Verse 11.—“If by any means I might attain.” There is no thought of hesitation as to whether he would reach it, but he meant no matter what road he might travel, or what he might lose to reach that Christ he had seen in glory. “Unto the out-resurrection, the one out from the dead ones.” There are two “outs” in the Greek here. There is a resurrection of the dead, and a resurrection from or “out of” the dead. The latter is what Paul refers to here, when the dead in Christ alone shall rise at His coming to the air (1 Thess. 4:16). This was his hope, as it is ours; nothing short of being in Christ, with Christ, and like Christ would satisfy him.

Verse 12.—“Not as though I had already attained, or were already perfected.” He had not yet reached the goal. It is the same word as is used of Christ in Heb. 2:9, “To make the Captain of their salvation perfect.” That He might be a perfectly sympathising Saviour with His suffering people. Paul had not yet been perfected, but he had set his heart on full identification with Christ, and if it cost him his life he would aim after it. “If that I may apprehend”—may grasp. It is a beautiful thought. Christ has grasped His people: He will never relax His grasp. Not one of them shall ever perish. He has grasped them all for glory at the end, and for suffering now. He Himself was a sufferer here, and it is the will of God that He should be up there the sympathising Head of a suffering people. If we suffer here, it shews we are grasping Him, being identified with Him here as well as there. “If so be that we suffer with Him, that we may be also glorified together” (Rom. 8:17).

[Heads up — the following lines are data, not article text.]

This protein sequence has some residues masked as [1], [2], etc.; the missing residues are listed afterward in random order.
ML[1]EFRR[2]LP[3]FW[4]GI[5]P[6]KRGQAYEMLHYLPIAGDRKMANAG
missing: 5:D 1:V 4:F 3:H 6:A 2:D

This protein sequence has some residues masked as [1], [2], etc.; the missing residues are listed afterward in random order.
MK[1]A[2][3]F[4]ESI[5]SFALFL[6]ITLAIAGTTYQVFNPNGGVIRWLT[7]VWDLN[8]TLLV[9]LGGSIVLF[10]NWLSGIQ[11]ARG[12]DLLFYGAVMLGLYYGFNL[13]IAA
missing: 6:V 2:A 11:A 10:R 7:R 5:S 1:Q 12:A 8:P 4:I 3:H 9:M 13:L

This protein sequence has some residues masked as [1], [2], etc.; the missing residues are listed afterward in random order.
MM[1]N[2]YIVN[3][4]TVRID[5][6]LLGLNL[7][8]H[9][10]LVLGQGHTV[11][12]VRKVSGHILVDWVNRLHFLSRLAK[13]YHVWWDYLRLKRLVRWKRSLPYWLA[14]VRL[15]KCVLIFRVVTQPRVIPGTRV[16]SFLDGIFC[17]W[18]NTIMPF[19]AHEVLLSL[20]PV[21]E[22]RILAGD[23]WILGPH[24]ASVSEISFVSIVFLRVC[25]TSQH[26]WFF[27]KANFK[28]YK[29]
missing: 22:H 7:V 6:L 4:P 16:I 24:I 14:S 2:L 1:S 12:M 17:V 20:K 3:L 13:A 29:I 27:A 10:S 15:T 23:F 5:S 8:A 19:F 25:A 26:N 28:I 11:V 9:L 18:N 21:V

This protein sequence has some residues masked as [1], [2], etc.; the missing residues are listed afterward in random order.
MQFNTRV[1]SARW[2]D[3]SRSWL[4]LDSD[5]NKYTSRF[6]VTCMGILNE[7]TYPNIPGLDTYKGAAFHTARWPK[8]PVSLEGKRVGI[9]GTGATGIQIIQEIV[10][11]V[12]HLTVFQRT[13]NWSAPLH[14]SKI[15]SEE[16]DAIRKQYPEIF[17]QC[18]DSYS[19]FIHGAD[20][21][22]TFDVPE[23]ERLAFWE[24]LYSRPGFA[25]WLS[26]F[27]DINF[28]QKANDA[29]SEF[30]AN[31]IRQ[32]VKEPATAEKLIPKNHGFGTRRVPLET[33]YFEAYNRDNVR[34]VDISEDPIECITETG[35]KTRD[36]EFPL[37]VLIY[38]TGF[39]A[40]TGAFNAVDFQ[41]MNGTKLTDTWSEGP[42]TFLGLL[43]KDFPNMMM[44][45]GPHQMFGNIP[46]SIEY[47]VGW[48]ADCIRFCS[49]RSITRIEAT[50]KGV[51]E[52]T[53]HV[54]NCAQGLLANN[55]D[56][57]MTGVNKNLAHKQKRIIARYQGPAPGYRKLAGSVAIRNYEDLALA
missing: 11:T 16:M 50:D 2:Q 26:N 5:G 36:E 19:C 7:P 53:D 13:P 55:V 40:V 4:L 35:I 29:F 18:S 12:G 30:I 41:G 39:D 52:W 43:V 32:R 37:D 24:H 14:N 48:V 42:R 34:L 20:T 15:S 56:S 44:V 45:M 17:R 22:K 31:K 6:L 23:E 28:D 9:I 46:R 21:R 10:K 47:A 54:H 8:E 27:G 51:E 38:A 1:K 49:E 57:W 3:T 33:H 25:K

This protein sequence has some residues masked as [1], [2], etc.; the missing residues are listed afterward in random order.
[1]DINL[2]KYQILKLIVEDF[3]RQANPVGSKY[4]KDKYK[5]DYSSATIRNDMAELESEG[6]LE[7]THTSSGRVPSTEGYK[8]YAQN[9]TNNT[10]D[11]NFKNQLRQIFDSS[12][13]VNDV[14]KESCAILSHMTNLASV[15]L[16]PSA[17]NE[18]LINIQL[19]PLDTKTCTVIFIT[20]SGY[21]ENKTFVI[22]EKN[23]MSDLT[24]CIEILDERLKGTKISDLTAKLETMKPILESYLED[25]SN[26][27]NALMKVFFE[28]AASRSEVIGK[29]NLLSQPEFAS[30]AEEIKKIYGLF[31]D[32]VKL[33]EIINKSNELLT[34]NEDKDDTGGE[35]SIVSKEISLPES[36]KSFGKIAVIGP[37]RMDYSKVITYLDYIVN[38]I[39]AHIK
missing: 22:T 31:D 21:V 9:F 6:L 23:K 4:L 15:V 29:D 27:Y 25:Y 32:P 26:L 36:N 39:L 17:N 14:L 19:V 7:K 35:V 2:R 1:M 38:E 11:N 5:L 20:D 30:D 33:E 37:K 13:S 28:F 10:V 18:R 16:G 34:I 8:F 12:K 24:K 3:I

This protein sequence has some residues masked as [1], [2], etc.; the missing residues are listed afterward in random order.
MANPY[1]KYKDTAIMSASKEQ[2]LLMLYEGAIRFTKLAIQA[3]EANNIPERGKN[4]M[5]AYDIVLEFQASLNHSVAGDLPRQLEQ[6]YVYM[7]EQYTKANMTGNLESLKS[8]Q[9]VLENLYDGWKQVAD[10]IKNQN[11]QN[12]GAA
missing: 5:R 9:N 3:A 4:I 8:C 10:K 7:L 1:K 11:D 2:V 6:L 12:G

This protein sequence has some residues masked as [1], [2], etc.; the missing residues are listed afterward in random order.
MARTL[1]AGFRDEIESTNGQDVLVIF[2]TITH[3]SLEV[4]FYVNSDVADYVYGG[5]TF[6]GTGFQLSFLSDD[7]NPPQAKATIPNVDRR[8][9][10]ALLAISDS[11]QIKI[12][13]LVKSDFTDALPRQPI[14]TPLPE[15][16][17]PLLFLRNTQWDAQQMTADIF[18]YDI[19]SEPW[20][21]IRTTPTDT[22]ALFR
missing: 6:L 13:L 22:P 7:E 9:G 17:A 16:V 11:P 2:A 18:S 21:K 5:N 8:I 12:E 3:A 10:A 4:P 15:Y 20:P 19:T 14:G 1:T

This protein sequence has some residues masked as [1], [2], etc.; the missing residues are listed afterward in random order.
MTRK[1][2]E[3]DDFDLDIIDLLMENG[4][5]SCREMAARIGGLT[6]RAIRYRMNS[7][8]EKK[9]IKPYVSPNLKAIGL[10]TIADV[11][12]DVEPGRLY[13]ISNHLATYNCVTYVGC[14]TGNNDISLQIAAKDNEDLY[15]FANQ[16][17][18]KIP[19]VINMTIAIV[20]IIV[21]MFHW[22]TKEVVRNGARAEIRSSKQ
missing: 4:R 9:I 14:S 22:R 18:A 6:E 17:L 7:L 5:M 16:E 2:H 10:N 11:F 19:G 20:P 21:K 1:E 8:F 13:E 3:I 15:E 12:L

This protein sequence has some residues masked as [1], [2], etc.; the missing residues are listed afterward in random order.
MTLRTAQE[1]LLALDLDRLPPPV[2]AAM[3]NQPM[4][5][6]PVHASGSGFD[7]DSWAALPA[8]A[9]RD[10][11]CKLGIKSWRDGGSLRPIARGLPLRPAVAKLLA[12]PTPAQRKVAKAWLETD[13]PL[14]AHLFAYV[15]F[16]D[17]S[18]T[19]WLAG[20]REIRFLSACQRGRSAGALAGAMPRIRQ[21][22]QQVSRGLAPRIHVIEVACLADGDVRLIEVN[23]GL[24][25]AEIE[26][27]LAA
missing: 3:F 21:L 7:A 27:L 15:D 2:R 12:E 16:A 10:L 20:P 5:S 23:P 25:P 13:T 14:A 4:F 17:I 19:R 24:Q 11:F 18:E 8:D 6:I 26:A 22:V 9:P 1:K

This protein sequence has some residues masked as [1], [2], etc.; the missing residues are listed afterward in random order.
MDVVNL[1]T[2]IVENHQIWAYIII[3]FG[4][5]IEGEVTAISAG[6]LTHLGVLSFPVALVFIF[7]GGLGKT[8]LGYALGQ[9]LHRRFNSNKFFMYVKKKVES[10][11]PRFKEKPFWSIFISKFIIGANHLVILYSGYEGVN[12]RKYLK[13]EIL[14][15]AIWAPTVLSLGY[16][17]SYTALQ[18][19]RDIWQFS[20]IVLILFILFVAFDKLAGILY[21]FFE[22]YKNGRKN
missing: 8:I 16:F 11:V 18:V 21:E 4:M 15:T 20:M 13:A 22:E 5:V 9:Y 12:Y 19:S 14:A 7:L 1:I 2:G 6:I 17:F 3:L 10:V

Verse 13.—“Forgetting…reaching forth.” He would not live on past battles, victories, experiences; the Lord will remember these. Be it ours to “reach forth,” to fix the eye steadfastly upon Christ up there, and tread steadily the path that He has marked out, with all the energy, all the devotion of the soul, nothing being allowed to turn us aside for one moment from pressing on to the goal. “One thing I do”—just one thing; to reach a glorified Christ.

Verse 14.—“I press toward the mark.” It is an evidence that grace has laid hold of a man when he lets the things of the world go by, and presses heavenward, Christward. It shews the Spirit of God is at work in him, lifting him upward, making Christ known to his soul.